• CellFactors plc, of Cambridge, UK, entered administration following its failure to raise additional equity finance. Stephen Hull and John Twizell of Geoffrey Martin & Co. were appointed as the company's joint administrators. CellFactors has raised a total of £7 million (US$12.9 million) since its 1997 founding. Its lead product is Skeletex, a biological matrix derived from human cells designed to induce vascularized bone growth.

• Cobalis Corp., of Irvine, Calif., said it plans to conduct Phase II trials to test its anti-allergy product, PreHistin, as a preventative and treatment for migraine. Prior clinical research has shown that PreHistin demonstrated an ability to mediate IgE synthesis, the company said, adding that the common migraine might be dependent on serum IgE (immunoglobulin E) levels. Cobalis is planning to begin Phase III trials of PreHistin for the prevention of seasonal allergies.

• Corautus Genetics Inc., of Atlanta, closed on $5 million of the convertible debt facility made available by Boston Scientific Corp., of Natick, Mass., under their year-old loan agreement. The convertible debt facility provides for borrowing an aggregate of up to $15 million upon the satisfaction of certain milestones. Corautus will be entitled to an additional $2.5 million of debt proceeds from Boston Scientific upon treatment of the first patient in its upcoming Phase IIb trial for severe cardiovascular disease.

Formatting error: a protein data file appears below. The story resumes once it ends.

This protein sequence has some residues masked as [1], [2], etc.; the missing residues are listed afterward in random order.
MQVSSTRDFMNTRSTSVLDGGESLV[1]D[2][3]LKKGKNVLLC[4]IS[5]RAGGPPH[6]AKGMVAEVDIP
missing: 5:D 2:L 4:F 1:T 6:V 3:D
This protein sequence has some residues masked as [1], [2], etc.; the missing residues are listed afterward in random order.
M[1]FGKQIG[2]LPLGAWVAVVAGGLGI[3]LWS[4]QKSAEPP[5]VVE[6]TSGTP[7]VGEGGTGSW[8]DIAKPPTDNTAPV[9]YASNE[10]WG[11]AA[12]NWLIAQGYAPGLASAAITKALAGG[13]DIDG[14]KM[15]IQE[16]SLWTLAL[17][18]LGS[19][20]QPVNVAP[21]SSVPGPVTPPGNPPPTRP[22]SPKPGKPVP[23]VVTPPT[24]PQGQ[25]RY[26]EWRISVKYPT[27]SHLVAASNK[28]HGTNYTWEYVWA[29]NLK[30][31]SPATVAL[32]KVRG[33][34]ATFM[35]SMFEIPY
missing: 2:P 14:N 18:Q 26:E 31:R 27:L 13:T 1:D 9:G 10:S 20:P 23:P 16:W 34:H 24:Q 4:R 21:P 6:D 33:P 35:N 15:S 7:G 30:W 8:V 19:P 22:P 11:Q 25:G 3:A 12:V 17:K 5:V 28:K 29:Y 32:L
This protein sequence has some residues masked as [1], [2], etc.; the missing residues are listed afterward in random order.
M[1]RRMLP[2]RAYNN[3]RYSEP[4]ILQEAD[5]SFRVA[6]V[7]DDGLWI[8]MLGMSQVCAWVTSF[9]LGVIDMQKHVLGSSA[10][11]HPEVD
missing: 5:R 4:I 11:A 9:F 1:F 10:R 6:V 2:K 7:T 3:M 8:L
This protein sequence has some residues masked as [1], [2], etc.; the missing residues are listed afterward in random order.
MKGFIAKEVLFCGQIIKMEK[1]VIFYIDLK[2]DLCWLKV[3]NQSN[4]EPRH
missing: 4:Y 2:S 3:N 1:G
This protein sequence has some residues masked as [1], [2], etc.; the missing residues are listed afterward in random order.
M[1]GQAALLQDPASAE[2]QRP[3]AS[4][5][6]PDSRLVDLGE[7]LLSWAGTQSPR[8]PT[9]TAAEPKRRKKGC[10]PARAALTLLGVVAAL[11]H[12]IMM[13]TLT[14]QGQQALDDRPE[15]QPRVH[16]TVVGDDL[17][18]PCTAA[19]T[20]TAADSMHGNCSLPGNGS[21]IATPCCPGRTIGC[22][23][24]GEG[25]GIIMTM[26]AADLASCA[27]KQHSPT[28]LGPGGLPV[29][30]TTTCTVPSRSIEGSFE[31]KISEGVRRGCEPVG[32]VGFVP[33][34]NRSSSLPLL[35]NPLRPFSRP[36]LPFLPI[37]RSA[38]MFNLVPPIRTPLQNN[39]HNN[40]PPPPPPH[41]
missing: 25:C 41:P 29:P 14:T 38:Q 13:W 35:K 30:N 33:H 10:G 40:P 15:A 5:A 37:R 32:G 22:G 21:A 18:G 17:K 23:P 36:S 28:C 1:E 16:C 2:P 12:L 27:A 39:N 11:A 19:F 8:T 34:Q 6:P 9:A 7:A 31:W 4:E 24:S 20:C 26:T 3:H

• Corixa Corp., of Seattle, entered a manufacturing and supply agreement with GlaxoSmithKline plc, of London, covering the production of Corixa's flagship adjuvant, monophosphoryl lipid A, or MPL. The product is a component in GSK's adjuvant systems used in the development of future vaccines currently undergoing clinical trials or awaiting regulatory approval. The agreement, which runs through 2012, guarantees payment to Corixa for supplying GSK with increasing annual quantities of MPL peaking in 2008 at the current maximum output of Corixa's MPL manufacturing facility. Corixa agreed to expand MPL production capacity in association with anticipated approvals of GSK vaccines that contain MPL adjuvant.